FIG. 1 is a flow diagram show the wood treatment process embodying the present invention for making highly flexible wood fabric;
FIG. 2 is a side view of a wooden hinge made using the wood fabric produced by the wood treatment process of the present invention;
FIG. 3 is a front view of the hinge of FIG. 2; and
FIG. 4 is a view of the inside of an alternative form of the hinge of FIGS. 2 and 3, shown fully open.
In that form of the present invention chosen for purposes of illustration, FIG. 1 is a flow diagram, indicated generally at 10, showing the steps involved in producing highly flexible wood fabric and products made using this fabric. As seen in step 12 of FIG. 1, a thin sheet of wood veneer, preferably having a thickness in the range of approximately 1/32-1/75 inch, is bonded to a backing sheet formed of suitable material, such as paper, paper and foil, paper and fabric and the like, using appropriate heat and pressure. As is well known in the veneer-making art, the specific heat and pressure will vary depending upon the specific type and thickness of the wood veneer and the backing material. Next, the veneer is treated with a mechanical stress relieving process, as indicated in Step 14 of FIG. 1. As is well known, Step 14 is conventional and serves to give the veneer, which was originally highly brittle, a limited degree of flexibility. This is sufficient for some automotive and furniture making or architechtural, wherein the substrate is stable and is limited to movement associated with nature, as in expansion and contraction. In contrast, with the present invention, Steps 16-24 provide significantly greater flexibility than has been possible heretofore. Thus, Step 16 requires flooding the veneer with an oil mixure having a preferred ambient temperature of 65-80° F. and comprising approximately 2/3 boiled linseed oil to 1/3 mineral spirits, and allowing this to soak into the wood channels. Thereafter, any excess of the mixture is wiped off in Step 18 and, as indicated in Step 20, Steps 14 and 18 are repeated as often as necessary until the wood channels are filled with the oil mixture. When the veneer will absorb no more of the oil mixture, it is sealed with a suitable sealant material, as indicated in Step 22. It has been found that satisfactory sealing is achieved with two coats of a dear shellac, such as that available commercially under the tradename "Bullseye", available from Wm. Zinsser Co., Inc., Somerset, N.J. If desired, a suitable wax or stain may be applied to the veneer prior to the sealing step, Step 20. A suitable material for this is an antique oil, such as that available commercially under the tradename "Minwax", available from Minwax, Co., Inc., Montvale, N.J.
In use, the sheet of wood veneer now has sufficient flexibility that it will maintain structural integrity while being subjected to mechanical movement of an unstable substrate to which it is attached and has a flexibility comparable with that of cloth, leather or other fabric. Thus, the wood veneer, thus treated, can be employed for making a wide variety of products which could not previously be made from wood, such as draperies, clothing, wallets, purses, shoes and the like. FIGS. 2 and 3 show a hinge, indicated generally at 26, formed of wood veneer treated in accordance with the method of FIG. 1. As shown, a sheet 28 of wood veneer, treated in the manner described above, is attached, as by sewing, adhesive or the like, to a backing sheet 30 of leather, fabric or a combination of these, as indicated by dotted line 32 in FIG. 3, and the hinge 26 is repeatedly folded and lightly creased along a desired hinge line, indicated generally at 34, which preferably extends generally parallel to the running grain of the wood of the veneer sheet 28. It has been found that substantial mechanical movement can be achieved, using an unstable substrate, such as leather, fabric or the like, without losing the structural integrity of the wood fibers or splintering of the wood veneer 28. If desired, the area of the hinge line 34 may be lightly sanded to remove any roughness and to further facilitate folding and unfolding along the hinge line 34. Thereafter, the hinge 26 may be installed, by attaching side 36 of the hinge 26 to a door, book cover or other item to be hingedly connected, while side 38 of the hinge 26 is attached to a box, door frame or other item to which the item attached to side 36 of the hinge 26 is to be connected. The sides 36 and 38 of the hinge 26 may be attached to the items to be connected by adhesives, fastening means, such as screws, or other suitable attaching means, not shown. Alternatively, if desired, one or more additional sheets 40 and 42 of leather, fabric or the like may be sewn to the backing sheet 30 to form pockets, as seen in FIG. 4. When this is done, the hinge 26 can be used as an extremely attractive and unusual card case, wallet or the like. By providing a large sheet of veneer 28 and forming a plurality of oppositely facing hinge lines, such as hinge line 34, the sheet 28 of veneer may be made to sere as window curtains, draperies, room dividers and the like.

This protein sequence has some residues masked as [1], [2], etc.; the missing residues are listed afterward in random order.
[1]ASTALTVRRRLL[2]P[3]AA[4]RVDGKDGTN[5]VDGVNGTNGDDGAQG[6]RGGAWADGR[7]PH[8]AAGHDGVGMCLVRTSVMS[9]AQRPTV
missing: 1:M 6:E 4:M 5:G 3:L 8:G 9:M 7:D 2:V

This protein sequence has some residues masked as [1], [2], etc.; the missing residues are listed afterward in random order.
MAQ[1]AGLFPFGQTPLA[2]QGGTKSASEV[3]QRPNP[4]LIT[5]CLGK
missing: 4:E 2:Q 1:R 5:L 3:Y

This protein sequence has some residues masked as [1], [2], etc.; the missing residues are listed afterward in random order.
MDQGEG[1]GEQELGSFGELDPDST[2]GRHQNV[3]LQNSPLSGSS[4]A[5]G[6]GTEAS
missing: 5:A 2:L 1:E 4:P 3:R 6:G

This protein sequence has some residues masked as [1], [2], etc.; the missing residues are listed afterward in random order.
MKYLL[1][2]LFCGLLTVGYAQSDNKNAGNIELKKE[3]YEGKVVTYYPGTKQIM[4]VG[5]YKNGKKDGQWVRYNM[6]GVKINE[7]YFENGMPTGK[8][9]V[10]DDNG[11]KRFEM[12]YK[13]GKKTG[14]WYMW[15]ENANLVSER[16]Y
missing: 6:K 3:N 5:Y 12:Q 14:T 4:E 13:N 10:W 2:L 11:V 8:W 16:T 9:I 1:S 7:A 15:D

Obviously numerous other variations and modifications can also be made without departing from the spirit of the present invention. Therefore, it should be dearly understood that the forms of the present invention described above and shown in the figures of the accompanying drawing are illustrative only and are not intended to limit the scope of the present invention.